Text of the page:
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Another lecture by a Nobel laureate within the framework of “SGMK – University of the Future” | Prof. William E. Moerner from Stanford gave a lecture to SGMK students

Another special lecture for students and doctoral students of Nicolaus Copernicus Superior School within the framework of the “SGMK – University of the Future” initiative was delivered by Professor William E. Moerner, Nobel Laureate, Honorary Member of the Royal Society of Chemistry, Harry S. Mosher Professor of Chemistry and Professor of Applied Physics (by courtesy) at Stanford University. 

In a lecture titled “Single Molecules and Light: Opening a Window into the Biological Nanoscale,” Professor Moerner introduced to participants the field of biological nanoscale research using single molecules and light emitters and talked about the importance of optical detection of single molecules and spectroscopy in the context of scientific research. He discussed flicker-light induced phenomena, the use of SMACM (Single-Molecule Active-Control Microscopy) for super-resolution imaging, nanoscale anti-correlation in the course of infection and the general mechanism of coronavirus genome replication.  

After the lecture, Professor Moerner invited participants to ask questions. The lecture and following discussion were attended by the students from the Doctoral School of the SGMK College of Medical Sciences and students from other SGMK majors, including MBA participants. 

Prof. William E. Moerner – Biography 

  1. E. (William E.) Moerner, the Harry S. Mosher Professor of Chemistry and Professor (Courtesy) of Applied Physics at Stanford University, is widely recognized for the first optical detection of a single molecule in condensed matter at IBM Research (1989). Dr. Moerner received his Ph.D. in physics from Cornell University in 1982, after which he joined IBM Research to develop spectral hole-burning for frequency domain optical storage and photorefractivity for holography. In 1995, he became a Distinguished Professor of Physical Chemistry at the University of California, San Diego, broadening his research to include biological systems and biophysics. Recruited to the Stanford University Chemistry Department faculty in 1998, he served as Department Chair from 2011 to 2014. Over his 28-year academic career, he has conducted research in physical chemistry, biophysics, and the optical properties of single molecules, and is actively involved in the development of 2D and 3D super-resolution imaging and single-molecule tracking for cell biology and nanoscale science along with single-molecule optical studies of photosynthesis. Professor Moerner’s contributions have been widely recognized with numerous awards, particularly with the Nobel Prize in Chemistry in 2014 “for the development of super-resolved fluorescence microscopy,” which relied upon single-molecule detection and the discovery of blinking and optical control of single green fluorescent proteins at room temperature (1997). Additional awards include the Eerle K. Plyler Prize in Molecular Spectroscopy, the Wolf Prize in Chemistry, the Irving Langmuir Prize in Chemical Physics, the Peter Debye Award in Physical Chemistry, and Fellowship in seven national and international scientific societies.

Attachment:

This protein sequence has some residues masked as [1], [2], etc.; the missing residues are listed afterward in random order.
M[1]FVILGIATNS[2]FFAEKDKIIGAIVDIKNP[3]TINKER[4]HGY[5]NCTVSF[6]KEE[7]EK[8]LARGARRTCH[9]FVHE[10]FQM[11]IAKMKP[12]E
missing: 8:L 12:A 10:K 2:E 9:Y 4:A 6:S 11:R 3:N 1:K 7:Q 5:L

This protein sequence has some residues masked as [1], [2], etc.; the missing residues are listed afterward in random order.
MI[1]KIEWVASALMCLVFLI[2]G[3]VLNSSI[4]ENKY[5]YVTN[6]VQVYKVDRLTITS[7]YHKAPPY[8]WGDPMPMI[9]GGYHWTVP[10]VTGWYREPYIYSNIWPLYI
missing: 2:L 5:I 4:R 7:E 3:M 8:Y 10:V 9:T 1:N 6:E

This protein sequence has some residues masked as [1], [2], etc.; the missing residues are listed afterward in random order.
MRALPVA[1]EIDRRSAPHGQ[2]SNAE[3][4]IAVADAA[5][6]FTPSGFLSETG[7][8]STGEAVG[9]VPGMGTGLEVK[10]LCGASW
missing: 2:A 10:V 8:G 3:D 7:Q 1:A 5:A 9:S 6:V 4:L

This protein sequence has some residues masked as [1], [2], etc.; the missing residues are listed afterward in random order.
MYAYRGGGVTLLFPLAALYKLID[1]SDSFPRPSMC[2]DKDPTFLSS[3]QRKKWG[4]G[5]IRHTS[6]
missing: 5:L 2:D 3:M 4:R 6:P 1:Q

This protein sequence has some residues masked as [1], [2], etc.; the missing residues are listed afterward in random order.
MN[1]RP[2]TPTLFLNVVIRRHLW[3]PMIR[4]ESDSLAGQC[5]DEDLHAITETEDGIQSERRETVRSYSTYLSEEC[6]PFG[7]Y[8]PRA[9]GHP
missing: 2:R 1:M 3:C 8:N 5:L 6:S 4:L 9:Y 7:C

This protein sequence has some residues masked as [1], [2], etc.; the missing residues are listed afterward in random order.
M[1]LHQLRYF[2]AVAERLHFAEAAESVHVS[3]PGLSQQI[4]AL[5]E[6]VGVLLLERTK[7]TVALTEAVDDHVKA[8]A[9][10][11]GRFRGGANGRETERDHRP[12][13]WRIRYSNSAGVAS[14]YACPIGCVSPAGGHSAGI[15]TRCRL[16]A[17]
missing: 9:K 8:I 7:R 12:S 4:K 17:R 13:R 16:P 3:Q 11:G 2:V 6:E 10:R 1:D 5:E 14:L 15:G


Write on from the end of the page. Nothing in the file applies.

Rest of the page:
For more information: Moerner Lab (stanford.edu), news.stanford.edu. 

Professor Moerner’s lecture was delivered within the framework of the “SGMK – University of the Future,” a special lecture series organized as part of a university-wide collaboration of the Colleges of the Nicolaus Copernicus Superior School.  

So far, special lectures for SGMK students and doctoral students have been given by, among others, Prof. Joachim Frank (Nobel laureate, Columbia University), Dr. Michael L. Brodie (Harvard University and M.I.T.), Prof. John Tasioulas (Oxford University), Prof. Mark Coeckelbergh (University of Vienna), Jonathan Brill (futurologist), Dr. Ousmène Jacques Mandeng (Accenture and Harvard Review expert), Gerd Leonhard (futurologist, one of the world’s best speakers), Thomas Frey (futurologist, ranked the best futurologist in the world by Google), or Prof. Peter C. Bishop (University of Houston). 

SGMK – University of the Future is an initiative supporting quality education, which aims to provide students in Poland with direct access to the knowledge of outstanding scientists and specialists from around the world, without the need to go abroad. Nicolaus Copernicus Superior School’s “University of the Future” enables students to attend lectures, classes and workshops conducted by scientists from Harvard, Cambridge, Oxford, and M.I.T. Universities, among others, including many Nobel Prize winners, or specialists and experts from the world’s science, research and consulting centers. 

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